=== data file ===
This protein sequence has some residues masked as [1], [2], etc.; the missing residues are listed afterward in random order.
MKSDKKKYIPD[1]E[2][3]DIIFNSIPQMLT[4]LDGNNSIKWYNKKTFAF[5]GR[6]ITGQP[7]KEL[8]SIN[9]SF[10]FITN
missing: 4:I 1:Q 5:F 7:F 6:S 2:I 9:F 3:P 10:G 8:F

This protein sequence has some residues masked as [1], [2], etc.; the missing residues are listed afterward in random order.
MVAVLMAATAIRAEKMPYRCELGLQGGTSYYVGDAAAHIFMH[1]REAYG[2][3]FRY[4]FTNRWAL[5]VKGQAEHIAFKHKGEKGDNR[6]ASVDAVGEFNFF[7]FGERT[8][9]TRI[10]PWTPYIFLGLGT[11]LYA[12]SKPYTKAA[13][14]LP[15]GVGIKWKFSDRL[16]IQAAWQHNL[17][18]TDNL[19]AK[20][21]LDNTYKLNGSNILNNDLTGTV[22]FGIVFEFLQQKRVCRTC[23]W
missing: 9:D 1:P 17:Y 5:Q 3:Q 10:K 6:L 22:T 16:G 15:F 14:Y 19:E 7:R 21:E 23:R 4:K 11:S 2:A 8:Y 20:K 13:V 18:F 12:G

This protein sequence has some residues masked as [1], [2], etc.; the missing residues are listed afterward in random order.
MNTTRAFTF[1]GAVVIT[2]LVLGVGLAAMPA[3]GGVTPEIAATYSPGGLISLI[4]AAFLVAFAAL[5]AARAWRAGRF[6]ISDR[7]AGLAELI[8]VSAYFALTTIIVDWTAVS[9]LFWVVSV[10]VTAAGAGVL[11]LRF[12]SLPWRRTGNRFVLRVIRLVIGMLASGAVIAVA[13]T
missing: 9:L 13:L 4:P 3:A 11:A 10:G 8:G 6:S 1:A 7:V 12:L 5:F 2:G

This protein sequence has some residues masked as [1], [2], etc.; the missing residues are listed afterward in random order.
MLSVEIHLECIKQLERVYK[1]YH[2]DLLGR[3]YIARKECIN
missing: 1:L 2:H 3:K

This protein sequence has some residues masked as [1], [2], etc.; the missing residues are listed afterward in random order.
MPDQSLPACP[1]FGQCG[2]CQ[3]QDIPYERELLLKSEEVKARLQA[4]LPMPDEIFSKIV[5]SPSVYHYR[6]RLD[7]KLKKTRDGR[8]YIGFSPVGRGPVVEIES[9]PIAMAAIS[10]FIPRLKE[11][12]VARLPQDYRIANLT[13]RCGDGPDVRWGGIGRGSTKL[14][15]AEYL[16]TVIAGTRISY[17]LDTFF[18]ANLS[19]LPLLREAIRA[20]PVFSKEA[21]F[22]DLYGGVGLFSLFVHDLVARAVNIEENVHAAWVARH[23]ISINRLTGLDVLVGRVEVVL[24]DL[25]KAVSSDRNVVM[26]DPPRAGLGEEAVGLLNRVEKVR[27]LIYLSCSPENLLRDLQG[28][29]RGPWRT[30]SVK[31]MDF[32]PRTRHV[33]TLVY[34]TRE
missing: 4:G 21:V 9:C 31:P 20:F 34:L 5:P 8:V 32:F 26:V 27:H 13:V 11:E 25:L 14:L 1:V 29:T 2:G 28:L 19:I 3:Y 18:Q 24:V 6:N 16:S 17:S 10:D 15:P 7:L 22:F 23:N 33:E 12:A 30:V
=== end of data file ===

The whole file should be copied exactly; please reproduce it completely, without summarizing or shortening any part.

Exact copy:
This protein sequence has some residues masked as [1], [2], etc.; the missing residues are listed afterward in random order.
MKSDKKKYIPD[1]E[2][3]DIIFNSIPQMLT[4]LDGNNSIKWYNKKTFAF[5]GR[6]ITGQP[7]KEL[8]SIN[9]SF[10]FITN
missing: 4:I 1:Q 5:F 7:F 6:S 2:I 9:F 3:P 10:G 8:F

This protein sequence has some residues masked as [1], [2], etc.; the missing residues are listed afterward in random order.
MVAVLMAATAIRAEKMPYRCELGLQGGTSYYVGDAAAHIFMH[1]REAYG[2][3]FRY[4]FTNRWAL[5]VKGQAEHIAFKHKGEKGDNR[6]ASVDAVGEFNFF[7]FGERT[8][9]TRI[10]PWTPYIFLGLGT[11]LYA[12]SKPYTKAA[13][14]LP[15]GVGIKWKFSDRL[16]IQAAWQHNL[17][18]TDNL[19]AK[20][21]LDNTYKLNGSNILNNDLTGTV[22]FGIVFEFLQQKRVCRTC[23]W
missing: 9:D 1:P 17:Y 5:Q 3:Q 10:K 6:L 22:T 16:G 15:F 14:Y 19:E 7:R 21:E 23:R 4:K 11:S 2:A 8:Y 20:K 13:V 18:F 12:G

This protein sequence has some residues masked as [1], [2], etc.; the missing residues are listed afterward in random order.
MNTTRAFTF[1]GAVVIT[2]LVLGVGLAAMPA[3]GGVTPEIAATYSPGGLISLI[4]AAFLVAFAAL[5]AARAWRAGRF[6]ISDR[7]AGLAELI[8]VSAYFALTTIIVDWTAVS[9]LFWVVSV[10]VTAAGAGVL[11]LRF[12]SLPWRRTGNRFVLRVIRLVIGMLASGAVIAVA[13]T
missing: 9:L 13:L 4:P 3:A 11:A 10:G 8:G 6:S 1:A 7:V 12:L 5:F 2:G

This protein sequence has some residues masked as [1], [2], etc.; the missing residues are listed afterward in random order.
MLSVEIHLECIKQLERVYK[1]YH[2]DLLGR[3]YIARKECIN
missing: 1:L 2:H 3:K

This protein sequence has some residues masked as [1], [2], etc.; the missing residues are listed afterward in random order.
MPDQSLPACP[1]FGQCG[2]CQ[3]QDIPYERELLLKSEEVKARLQA[4]LPMPDEIFSKIV[5]SPSVYHYR[6]RLD[7]KLKKTRDGR[8]YIGFSPVGRGPVVEIES[9]PIAMAAIS[10]FIPRLKE[11][12]VARLPQDYRIANLT[13]RCGDGPDVRWGGIGRGSTKL[14][15]AEYL[16]TVIAGTRISY[17]LDTFF[18]ANLS[19]LPLLREAIRA[20]PVFSKEA[21]F[22]DLYGGVGLFSLFVHDLVARAVNIEENVHAAWVARH[23]ISINRLTGLDVLVGRVEVVL[24]DL[25]KAVSSDRNVVM[26]DPPRAGLGEEAVGLLNRVEKVR[27]LIYLSCSPENLLRDLQG[28][29]RGPWRT[30]SVK[31]MDF[32]PRTRHV[33]TLVY[34]TRE
missing: 4:G 21:V 9:C 31:P 20:F 34:L 5:P 8:V 32:F 26:V 27:H 13:V 11:E 25:L 14:L 1:V 29:T 2:G 28:L 19:I 3:Y 18:Q 24:V 6:N 16:S 17:S 10:D 15:P 7:L 22:F 23:N 33:E 12:A 30:V